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Ask the Expert: What is Tennis Elbow?

August 15, 2016 in Articles
Posted by John Fainsan
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By now you're probably well absorbed in the latest happenings of the Summer Olympics. Did you catch Jack Sock and Bethanie Mattek-Sands taking gold in Mixed Doubles?! Tennis has a rich history in the Olympics and is an extremely popular sport around the world. One common injury cited among tennis players is tennis elbow, or lateral epicondylitis. Tennis elbow is pain on the 'outside' of the elbow that can be felt when pressure is placed on the arm, or when a person resists wrist extension {i.e. squeezing, hand shaking, lift, etc.}.

How it happens:

Tennis elbow occurs when the muscles in the arm, forearm, and wrist are overused. The compounding result of the overuse is elbow pain and complaints of decreasing grip-strength {i.e. trouble opening a jar}. Repetitive wrist extension and gripping, a movement common in tennis - hence the name, can cause overloading and overuse of the tendons associated with wrist extension. This can lead to degeneration or failed healing of the extensor tendons. These tendons attach to the outside of the elbow, where the pain is felt.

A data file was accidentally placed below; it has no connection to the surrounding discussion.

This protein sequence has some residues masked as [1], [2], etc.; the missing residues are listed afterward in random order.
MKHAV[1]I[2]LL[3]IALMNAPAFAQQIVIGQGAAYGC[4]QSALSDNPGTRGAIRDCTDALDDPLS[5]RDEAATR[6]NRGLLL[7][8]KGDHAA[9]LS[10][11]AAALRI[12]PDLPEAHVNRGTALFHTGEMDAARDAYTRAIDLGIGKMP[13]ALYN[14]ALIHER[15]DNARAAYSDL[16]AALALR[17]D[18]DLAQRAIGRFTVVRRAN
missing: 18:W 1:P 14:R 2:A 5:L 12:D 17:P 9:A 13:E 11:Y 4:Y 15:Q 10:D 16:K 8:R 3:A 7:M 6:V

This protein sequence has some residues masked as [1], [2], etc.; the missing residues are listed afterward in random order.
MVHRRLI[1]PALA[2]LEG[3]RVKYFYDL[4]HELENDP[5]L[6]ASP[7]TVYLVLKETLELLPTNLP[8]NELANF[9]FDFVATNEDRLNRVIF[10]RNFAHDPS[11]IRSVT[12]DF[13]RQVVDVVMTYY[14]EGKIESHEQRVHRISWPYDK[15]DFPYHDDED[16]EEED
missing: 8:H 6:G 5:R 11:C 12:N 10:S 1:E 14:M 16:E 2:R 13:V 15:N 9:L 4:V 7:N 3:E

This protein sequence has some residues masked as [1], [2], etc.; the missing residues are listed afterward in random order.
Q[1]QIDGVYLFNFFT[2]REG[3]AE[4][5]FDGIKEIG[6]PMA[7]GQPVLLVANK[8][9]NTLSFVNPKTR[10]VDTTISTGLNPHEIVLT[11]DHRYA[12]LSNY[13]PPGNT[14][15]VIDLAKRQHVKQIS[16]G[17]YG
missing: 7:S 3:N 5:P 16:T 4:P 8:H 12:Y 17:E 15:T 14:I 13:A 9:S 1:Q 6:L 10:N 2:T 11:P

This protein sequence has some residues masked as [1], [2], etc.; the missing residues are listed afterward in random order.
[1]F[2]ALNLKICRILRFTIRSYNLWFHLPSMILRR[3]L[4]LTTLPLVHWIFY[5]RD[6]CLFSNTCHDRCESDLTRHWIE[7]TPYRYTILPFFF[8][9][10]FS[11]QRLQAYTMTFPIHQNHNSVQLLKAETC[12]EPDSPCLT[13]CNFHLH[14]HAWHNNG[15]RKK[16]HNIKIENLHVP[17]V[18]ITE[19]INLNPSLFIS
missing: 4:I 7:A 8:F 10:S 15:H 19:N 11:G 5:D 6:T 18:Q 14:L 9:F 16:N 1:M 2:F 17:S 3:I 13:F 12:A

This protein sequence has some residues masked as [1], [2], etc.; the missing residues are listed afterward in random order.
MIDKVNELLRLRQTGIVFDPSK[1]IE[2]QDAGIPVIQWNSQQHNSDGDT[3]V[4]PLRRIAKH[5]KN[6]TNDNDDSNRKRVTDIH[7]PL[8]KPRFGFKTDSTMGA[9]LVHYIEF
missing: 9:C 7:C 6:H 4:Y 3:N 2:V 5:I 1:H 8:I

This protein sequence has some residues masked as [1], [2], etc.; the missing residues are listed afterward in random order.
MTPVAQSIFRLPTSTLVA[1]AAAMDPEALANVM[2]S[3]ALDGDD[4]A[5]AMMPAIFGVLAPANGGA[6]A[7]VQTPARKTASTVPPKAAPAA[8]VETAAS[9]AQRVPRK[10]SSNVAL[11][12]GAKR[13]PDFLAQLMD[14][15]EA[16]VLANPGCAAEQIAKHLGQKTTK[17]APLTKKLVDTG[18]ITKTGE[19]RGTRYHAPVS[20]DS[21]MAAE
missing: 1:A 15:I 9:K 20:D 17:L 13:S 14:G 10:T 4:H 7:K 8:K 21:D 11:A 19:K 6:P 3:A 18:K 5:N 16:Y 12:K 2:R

Who does this affect?
  • Lateral epicondylitis most commonly affects people between the ages of 30 and 60 (1-3% of the general population).
  • Lateral epicondylitis most commonly affects a person’s dominant hand.
  • It affects men and women equally regardless of socioeconomic class.

Although 40-50% of tennis players are diagnosed with tennis elbow, tennis players only account for about 5% of all people affected by lateral epicondylitis.  15% of people who work in industries that require repetitive hand use suffer from lateral epicondylitis.  This condition can vary from a mild irritation to debilitating in which people cannot perform activities of daily living or work tasks.

Things to try on your own:
  1. Resting and activity modification. Try to rest the injured arm or modify tasks. Proper ergonomics in the office or at home can help to minimize irritation to the extensor tendons.
  2. Use ice or a cold pack for 15 minutes over the outside of the elbow after increased activity or at the end of the day.
  3. Use an over-the-counter tennis elbow brace to help decrease the load placed on the extensor tendons during activities. {Virginia Therapy & Fitness Center has this product available for purchase}
  4. Do basic wrist stretches to maintain wrist extensor muscle and tendon mobility.

If your symptoms do not resolve, you should seek treatment from a physical therapist. Your problem may stem from an irritated nerve in the neck. Your elbow pain may also be compensation for a dysfunctional shoulder or wrist. A dysfunctional neck is often implicated when a person has pain in both elbows. Physical therapy can help by using modalities and manual therapy to decrease the inflammation to the tendon and improve healing. It also helps in identifying and correcting dysfunctional movements that could be the underlying cause of the elbow pain. Physical therapy provides guided exercises to improve the flexibility and strength of the wrist extensors and prevent recurrence of the problem.